Safavian found guilty on four criminal charges

A federal jury on Tuesday found David Safavian, the former federal procurement chief on trial in connection with his dealings with Jack Abramoff, guilty on four of five charges involving lying and obstructing official investigations.

Safavian was convicted on three counts of making false statements and one count of obstructing an investigation. He was cleared on a fifth charge of obstructing an investigation by the Senate Indian Affairs Committee.

The verdict came early on the fifth day of deliberations, with jurors finding that Safavian made false statements to an ethics official at the General Services Administration, where he worked as chief of staff, both by concealing that he assisted Abramoff with agency activities and by stating that the lobbyist did all his work on Capitol Hill.

The jury also found Safavian had lied to the GSA inspector general's office by concealing his dealings with Abramoff, and to the Senate committee in a letter stating that Abramoff did not have business with the GSA at the time of a 2002 golf trip to Scotland that Safavian took with the lobbyist.

Safavian faces up to five years in prison and a $250,000 fine for each of the four counts, though his lawyer, Barbara Van Gelder, said she would draw on his clean record in arguing that he serve less than the full 20 years. Sentencing is scheduled for Oct. 12.

Van Gelder said her client will appeal the jury's decision, a process she said could take many years.

As possible grounds for appeal, Van Gelder cited concerns with the verdict form, which she said used overly broad language and introduced new wording that had not been defined during the trial. She also described instructions on how the jury was to consider a flood of e-mail traffic between Safavian and Abramoff as confusing and "hypertechnical," with some messages to be considered solely for the fact that they were sent, while others could be considered as statements of fact.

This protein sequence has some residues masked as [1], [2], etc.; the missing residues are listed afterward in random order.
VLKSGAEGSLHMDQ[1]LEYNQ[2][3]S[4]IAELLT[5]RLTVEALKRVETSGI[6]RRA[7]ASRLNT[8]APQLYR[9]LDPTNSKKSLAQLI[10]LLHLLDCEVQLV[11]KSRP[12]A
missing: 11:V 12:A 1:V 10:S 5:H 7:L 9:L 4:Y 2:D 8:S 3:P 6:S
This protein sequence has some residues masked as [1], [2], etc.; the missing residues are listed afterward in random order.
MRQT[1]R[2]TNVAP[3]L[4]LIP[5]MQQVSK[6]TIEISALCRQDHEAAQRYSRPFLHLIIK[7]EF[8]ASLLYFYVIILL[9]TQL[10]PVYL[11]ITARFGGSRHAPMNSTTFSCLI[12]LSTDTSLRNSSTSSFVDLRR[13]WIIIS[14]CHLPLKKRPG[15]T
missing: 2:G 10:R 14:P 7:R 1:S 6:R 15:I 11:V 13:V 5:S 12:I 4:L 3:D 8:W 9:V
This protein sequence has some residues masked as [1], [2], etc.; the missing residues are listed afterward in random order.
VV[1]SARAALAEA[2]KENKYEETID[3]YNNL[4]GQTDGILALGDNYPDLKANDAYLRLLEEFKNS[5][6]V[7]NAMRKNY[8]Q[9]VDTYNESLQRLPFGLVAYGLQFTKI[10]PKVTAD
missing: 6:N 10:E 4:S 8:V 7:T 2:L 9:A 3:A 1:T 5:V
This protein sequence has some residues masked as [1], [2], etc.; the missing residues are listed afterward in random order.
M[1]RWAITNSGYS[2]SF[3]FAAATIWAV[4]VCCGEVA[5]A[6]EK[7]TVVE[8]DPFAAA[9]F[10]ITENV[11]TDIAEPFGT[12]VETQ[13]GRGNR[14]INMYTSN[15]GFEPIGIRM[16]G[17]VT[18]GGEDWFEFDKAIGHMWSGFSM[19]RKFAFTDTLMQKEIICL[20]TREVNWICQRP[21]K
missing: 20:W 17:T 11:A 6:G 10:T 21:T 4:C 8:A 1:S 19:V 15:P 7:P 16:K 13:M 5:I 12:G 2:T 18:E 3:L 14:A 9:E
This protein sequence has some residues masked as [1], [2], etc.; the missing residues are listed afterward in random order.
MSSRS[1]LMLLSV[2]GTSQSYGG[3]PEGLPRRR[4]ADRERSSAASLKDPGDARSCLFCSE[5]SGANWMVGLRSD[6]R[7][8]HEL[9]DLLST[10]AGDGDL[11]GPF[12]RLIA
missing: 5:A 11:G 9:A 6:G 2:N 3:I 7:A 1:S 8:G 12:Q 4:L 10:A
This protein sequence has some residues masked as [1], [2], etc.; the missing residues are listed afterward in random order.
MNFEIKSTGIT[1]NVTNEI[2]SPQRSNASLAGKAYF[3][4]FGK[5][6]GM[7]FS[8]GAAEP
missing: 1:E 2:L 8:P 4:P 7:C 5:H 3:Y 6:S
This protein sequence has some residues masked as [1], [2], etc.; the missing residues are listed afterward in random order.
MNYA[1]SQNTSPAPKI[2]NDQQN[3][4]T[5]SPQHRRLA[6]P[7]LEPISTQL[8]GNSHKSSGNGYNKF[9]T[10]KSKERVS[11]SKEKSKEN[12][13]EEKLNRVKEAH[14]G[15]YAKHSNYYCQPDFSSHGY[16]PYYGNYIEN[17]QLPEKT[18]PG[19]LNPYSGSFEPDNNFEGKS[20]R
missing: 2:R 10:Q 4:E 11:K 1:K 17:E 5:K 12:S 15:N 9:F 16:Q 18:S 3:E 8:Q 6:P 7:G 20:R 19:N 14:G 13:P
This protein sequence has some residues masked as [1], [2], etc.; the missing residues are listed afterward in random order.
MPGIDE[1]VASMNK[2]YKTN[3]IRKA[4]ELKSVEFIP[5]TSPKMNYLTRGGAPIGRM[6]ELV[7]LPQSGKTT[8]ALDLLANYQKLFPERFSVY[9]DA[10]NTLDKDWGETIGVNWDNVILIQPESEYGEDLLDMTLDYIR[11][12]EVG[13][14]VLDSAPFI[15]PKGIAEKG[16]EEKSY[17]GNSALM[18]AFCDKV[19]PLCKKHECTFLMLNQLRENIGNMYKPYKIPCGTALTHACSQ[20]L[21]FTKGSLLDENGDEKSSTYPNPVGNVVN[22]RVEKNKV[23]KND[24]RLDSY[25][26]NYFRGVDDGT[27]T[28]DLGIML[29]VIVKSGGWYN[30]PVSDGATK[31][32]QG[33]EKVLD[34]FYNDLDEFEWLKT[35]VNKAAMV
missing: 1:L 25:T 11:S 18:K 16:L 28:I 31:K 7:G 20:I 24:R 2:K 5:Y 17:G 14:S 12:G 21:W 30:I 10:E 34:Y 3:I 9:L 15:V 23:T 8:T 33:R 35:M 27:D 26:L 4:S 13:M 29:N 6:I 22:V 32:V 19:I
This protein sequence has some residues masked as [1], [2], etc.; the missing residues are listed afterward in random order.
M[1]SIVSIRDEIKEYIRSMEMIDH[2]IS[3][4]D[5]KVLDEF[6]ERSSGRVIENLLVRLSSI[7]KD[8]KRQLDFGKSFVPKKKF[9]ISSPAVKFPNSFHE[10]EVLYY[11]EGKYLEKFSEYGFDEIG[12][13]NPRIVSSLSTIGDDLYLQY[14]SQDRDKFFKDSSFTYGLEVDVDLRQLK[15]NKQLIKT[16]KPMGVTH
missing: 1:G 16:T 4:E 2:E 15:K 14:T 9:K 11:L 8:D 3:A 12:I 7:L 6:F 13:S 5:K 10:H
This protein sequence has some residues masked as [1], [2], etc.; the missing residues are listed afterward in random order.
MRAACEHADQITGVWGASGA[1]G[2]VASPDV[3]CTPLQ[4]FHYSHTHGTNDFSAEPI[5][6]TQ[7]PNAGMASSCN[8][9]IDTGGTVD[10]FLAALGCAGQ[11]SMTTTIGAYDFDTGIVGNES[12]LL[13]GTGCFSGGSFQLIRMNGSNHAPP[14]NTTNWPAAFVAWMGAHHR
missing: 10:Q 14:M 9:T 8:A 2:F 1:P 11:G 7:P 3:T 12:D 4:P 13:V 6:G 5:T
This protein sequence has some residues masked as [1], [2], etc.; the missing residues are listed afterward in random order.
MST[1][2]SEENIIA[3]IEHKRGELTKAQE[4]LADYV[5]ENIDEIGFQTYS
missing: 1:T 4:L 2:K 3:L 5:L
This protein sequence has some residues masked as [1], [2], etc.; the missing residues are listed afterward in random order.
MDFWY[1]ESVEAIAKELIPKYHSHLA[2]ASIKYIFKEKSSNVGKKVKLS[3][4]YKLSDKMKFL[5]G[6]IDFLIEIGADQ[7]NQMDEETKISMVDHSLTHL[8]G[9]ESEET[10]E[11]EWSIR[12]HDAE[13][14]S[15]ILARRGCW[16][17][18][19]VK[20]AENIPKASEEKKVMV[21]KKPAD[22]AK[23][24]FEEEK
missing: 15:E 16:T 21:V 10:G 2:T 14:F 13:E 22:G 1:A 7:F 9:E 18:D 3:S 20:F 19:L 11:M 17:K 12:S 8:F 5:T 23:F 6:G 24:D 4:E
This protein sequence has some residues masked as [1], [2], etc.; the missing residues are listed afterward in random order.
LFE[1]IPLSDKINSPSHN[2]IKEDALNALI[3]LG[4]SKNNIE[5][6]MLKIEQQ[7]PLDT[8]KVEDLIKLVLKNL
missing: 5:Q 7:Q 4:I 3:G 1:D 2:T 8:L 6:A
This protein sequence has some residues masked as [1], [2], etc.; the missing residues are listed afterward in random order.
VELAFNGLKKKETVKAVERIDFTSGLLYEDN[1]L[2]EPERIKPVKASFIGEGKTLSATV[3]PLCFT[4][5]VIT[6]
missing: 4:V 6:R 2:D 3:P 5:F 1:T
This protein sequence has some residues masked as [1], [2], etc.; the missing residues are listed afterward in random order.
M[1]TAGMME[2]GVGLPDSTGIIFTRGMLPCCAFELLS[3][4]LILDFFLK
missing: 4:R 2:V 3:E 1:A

Van Gelder, who spoke with several jurors after the verdict was announced, said, "It's clear the e-mails certainly played … a maybe more central role than they should have," noting that their sheer volume gave the government's case "heft."

But she said the verdict could not be taken as a clear indication of how others caught up in the Abramoff scandal may fare should they face trial. "Each defendant is a snowflake," she said, noting that others who pleaded guilty had admitted to different charges relating to provision of their "good and honest services."

Van Gelder said the decision could have a chilling effect on government officials considering whether to seek ethics opinions if they feel that might open them up to future charges.

"I've always been perplexed by why the Justice Department took out the howitzers and started aiming them at David Safavian," she said. But she stood by her decision not to subpoena Abramoff during the trial, saying his status as a cooperating government witness would have limited her access to interview him in advance.

After the judge read the verdict and the lawyers, court officials and much of the public had left the room, Safavian continued to sit blank-faced on a bench in the courtroom with his wife, Jennifer, who testified during the trial.

Van Gelder said the past several weeks have been emotional for her client. "This has been a very long road for Mr. Safavian," she said.

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